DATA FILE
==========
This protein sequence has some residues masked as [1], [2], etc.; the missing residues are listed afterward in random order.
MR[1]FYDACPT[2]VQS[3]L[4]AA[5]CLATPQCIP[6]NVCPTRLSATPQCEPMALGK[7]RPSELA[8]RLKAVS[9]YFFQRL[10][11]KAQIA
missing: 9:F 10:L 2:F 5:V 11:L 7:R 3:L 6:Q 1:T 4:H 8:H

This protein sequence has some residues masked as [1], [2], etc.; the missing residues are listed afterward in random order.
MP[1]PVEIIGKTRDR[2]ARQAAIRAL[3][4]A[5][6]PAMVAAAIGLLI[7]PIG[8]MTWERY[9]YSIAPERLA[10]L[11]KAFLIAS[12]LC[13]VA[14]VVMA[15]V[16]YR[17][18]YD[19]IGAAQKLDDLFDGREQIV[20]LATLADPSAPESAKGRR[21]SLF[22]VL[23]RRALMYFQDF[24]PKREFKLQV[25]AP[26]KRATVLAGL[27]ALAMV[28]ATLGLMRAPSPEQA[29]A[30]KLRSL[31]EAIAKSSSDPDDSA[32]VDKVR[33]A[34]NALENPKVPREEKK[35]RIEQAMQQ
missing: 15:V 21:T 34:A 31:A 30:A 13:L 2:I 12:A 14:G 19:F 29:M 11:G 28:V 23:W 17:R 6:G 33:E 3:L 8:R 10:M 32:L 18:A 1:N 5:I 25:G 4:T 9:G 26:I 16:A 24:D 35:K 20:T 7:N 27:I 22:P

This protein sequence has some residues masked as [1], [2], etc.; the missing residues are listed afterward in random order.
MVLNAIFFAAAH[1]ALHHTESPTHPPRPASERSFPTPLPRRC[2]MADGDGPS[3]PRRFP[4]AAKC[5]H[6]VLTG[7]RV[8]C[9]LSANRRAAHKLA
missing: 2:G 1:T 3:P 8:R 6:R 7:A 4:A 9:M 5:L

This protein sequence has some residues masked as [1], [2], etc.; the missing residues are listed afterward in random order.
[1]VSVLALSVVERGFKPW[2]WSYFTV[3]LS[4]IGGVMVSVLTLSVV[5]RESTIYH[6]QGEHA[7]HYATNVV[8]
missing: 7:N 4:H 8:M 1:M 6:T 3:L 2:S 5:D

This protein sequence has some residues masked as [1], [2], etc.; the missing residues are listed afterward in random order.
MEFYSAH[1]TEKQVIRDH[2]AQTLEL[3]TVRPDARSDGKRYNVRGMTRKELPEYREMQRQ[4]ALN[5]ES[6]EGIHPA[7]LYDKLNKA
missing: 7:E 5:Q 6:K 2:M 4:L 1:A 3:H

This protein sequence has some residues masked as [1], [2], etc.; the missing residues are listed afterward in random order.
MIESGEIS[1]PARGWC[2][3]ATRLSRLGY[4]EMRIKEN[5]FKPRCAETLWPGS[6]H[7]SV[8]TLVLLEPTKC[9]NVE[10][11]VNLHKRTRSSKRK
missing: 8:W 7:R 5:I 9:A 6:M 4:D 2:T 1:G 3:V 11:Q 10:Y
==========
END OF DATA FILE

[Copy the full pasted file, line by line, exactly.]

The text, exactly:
This protein sequence has some residues masked as [1], [2], etc.; the missing residues are listed afterward in random order.
MR[1]FYDACPT[2]VQS[3]L[4]AA[5]CLATPQCIP[6]NVCPTRLSATPQCEPMALGK[7]RPSELA[8]RLKAVS[9]YFFQRL[10][11]KAQIA
missing: 9:F 10:L 2:F 5:V 11:L 7:R 3:L 6:Q 1:T 4:H 8:H

This protein sequence has some residues masked as [1], [2], etc.; the missing residues are listed afterward in random order.
MP[1]PVEIIGKTRDR[2]ARQAAIRAL[3][4]A[5][6]PAMVAAAIGLLI[7]PIG[8]MTWERY[9]YSIAPERLA[10]L[11]KAFLIAS[12]LC[13]VA[14]VVMA[15]V[16]YR[17][18]YD[19]IGAAQKLDDLFDGREQIV[20]LATLADPSAPESAKGRR[21]SLF[22]VL[23]RRALMYFQDF[24]PKREFKLQV[25]AP[26]KRATVLAGL[27]ALAMV[28]ATLGLMRAPSPEQA[29]A[30]KLRSL[31]EAIAKSSSDPDDSA[32]VDKVR[33]A[34]NALENPKVPREEKK[35]RIEQAMQQ
missing: 15:V 21:T 34:A 31:A 30:A 13:L 2:I 12:A 14:G 19:F 29:M 11:G 28:V 23:W 17:R 6:G 33:E 3:L 8:R 10:M 32:L 18:A 1:N 5:I 25:G 4:T 9:G 26:I 16:A 24:D 35:K 20:T 7:N 27:I 22:P

This protein sequence has some residues masked as [1], [2], etc.; the missing residues are listed afterward in random order.
MVLNAIFFAAAH[1]ALHHTESPTHPPRPASERSFPTPLPRRC[2]MADGDGPS[3]PRRFP[4]AAKC[5]H[6]VLTG[7]RV[8]C[9]LSANRRAAHKLA
missing: 2:G 1:T 3:P 8:R 6:R 7:A 4:A 9:M 5:L

This protein sequence has some residues masked as [1], [2], etc.; the missing residues are listed afterward in random order.
[1]VSVLALSVVERGFKPW[2]WSYFTV[3]LS[4]IGGVMVSVLTLSVV[5]RESTIYH[6]QGEHA[7]HYATNVV[8]
missing: 7:N 4:H 8:M 1:M 6:T 3:L 2:S 5:D

This protein sequence has some residues masked as [1], [2], etc.; the missing residues are listed afterward in random order.
MEFYSAH[1]TEKQVIRDH[2]AQTLEL[3]TVRPDARSDGKRYNVRGMTRKELPEYREMQRQ[4]ALN[5]ES[6]EGIHPA[7]LYDKLNKA
missing: 7:E 5:Q 6:K 2:M 4:L 1:A 3:H

This protein sequence has some residues masked as [1], [2], etc.; the missing residues are listed afterward in random order.
MIESGEIS[1]PARGWC[2][3]ATRLSRLGY[4]EMRIKEN[5]FKPRCAETLWPGS[6]H[7]SV[8]TLVLLEPTKC[9]NVE[10][11]VNLHKRTRSSKRK
missing: 8:W 7:R 5:I 9:A 6:M 4:D 2:T 1:G 3:V 11:Q 10:Y